Likewise, air defence warships have huge and powerful air search radars. The explanation for the same has long become questionable, considering that even the best ship-mounted radar would still be quite useless against the Super Etendard/Exocet combination attack that sunk HMS Sheffield in 1982 (aircraft very low level approach below the ship's radar horizon for almost all the time, seaskimming missile). AAW warships depend on airborne radars (AEW) and active radar seeker missiles (for non line of sight shots) anyway, so why the distinction of specialised AAW warships at all? Their radar betrays them and doesn't help against many normal threats any more than a normal-sized multipurpose search/fire control radar would.

Yet some radars make sense, or at least seem to make sense, on a battlefield. Especially the multipurpose radars are enticing, artillery has good use for muzzle velocity radars and I personally expect tethered rotary drone radars for use by motor vehicles on the move, at least in the ground surveillance task out to 20 km (detection range against motor vehicles).

We should be wary of relying very much on battlefield radars or of spending terribly much on battlefield radars becuase countermeasures including artillery fires on detected radars are likely against a 1st or 2nd rate opposing force.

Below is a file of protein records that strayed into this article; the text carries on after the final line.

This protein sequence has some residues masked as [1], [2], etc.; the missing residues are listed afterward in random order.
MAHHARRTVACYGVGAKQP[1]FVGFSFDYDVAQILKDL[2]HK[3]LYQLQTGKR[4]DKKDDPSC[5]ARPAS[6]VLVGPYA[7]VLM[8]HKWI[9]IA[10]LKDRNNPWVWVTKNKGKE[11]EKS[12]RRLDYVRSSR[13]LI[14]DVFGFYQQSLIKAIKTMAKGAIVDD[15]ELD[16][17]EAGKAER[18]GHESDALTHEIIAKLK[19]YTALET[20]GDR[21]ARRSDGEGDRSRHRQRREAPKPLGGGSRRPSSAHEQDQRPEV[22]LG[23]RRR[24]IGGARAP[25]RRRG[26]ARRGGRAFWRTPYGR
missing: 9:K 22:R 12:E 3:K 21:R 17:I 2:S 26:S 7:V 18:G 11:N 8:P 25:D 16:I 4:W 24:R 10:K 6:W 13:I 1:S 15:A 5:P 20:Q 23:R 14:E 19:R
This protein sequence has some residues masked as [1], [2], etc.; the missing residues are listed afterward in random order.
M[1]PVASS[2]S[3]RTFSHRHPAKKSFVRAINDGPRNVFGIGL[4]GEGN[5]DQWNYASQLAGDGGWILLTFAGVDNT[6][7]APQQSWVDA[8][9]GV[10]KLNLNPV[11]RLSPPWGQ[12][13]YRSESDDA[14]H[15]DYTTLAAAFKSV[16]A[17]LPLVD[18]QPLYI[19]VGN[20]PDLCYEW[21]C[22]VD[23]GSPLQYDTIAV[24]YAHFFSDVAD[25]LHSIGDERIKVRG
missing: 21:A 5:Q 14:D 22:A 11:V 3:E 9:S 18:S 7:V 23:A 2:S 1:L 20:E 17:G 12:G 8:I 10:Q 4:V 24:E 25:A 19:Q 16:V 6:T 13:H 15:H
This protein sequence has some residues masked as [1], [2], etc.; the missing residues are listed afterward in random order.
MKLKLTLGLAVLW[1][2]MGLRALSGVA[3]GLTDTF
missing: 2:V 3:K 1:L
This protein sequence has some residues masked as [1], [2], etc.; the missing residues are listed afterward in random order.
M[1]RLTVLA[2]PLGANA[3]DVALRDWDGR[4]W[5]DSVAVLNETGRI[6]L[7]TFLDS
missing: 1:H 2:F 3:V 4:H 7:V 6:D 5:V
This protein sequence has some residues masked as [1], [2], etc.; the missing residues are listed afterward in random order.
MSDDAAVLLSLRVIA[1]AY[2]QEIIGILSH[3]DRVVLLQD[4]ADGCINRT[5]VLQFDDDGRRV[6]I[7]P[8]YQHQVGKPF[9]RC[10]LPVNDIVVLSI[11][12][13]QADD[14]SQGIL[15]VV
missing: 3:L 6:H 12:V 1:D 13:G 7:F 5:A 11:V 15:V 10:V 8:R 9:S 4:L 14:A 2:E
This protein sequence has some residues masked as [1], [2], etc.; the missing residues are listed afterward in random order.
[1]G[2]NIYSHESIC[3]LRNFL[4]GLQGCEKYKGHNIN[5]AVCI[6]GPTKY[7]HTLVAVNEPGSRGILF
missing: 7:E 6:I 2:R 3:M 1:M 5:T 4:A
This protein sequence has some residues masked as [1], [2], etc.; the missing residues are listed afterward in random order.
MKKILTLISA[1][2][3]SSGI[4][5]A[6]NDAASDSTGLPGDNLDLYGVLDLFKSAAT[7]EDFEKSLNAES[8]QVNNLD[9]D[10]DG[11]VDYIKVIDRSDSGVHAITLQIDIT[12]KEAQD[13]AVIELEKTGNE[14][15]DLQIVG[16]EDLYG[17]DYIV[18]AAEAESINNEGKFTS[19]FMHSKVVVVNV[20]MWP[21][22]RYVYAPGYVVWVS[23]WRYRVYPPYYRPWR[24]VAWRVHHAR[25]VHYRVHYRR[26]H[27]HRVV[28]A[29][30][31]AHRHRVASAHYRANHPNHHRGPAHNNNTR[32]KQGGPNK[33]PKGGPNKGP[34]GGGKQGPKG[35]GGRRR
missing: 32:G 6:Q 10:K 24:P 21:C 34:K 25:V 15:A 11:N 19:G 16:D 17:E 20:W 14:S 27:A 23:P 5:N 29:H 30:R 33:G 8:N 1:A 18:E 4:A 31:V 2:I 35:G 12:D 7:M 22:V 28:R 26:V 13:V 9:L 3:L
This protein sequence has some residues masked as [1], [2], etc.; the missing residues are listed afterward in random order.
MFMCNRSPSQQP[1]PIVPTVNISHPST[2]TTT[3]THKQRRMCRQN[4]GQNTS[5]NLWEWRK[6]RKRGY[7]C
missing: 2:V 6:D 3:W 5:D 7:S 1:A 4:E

Luxury radars are another problem; needlessly expensive "99% solutions". The most obvious such approach is the multi-antenna AESA radar. 




Classic radar antennas need to be mechanically turned into different directions to search all-round, which is slow. AESA and PESA antennas can switch the direction almost instantly, albeit an AESA antenna is limited to 90...120° in this. So the wasteful "99% solution" approach is to mount four such AESA antennas to cover the whole 360°, even on tanks. That's an issue, becuase old school mechanical antennas are cheap metal powered by a single transceiver unit linked by cables, while the AESA antennas are very expensive electronics (up to hundreds of individual transceiver/receiver modules) themselves.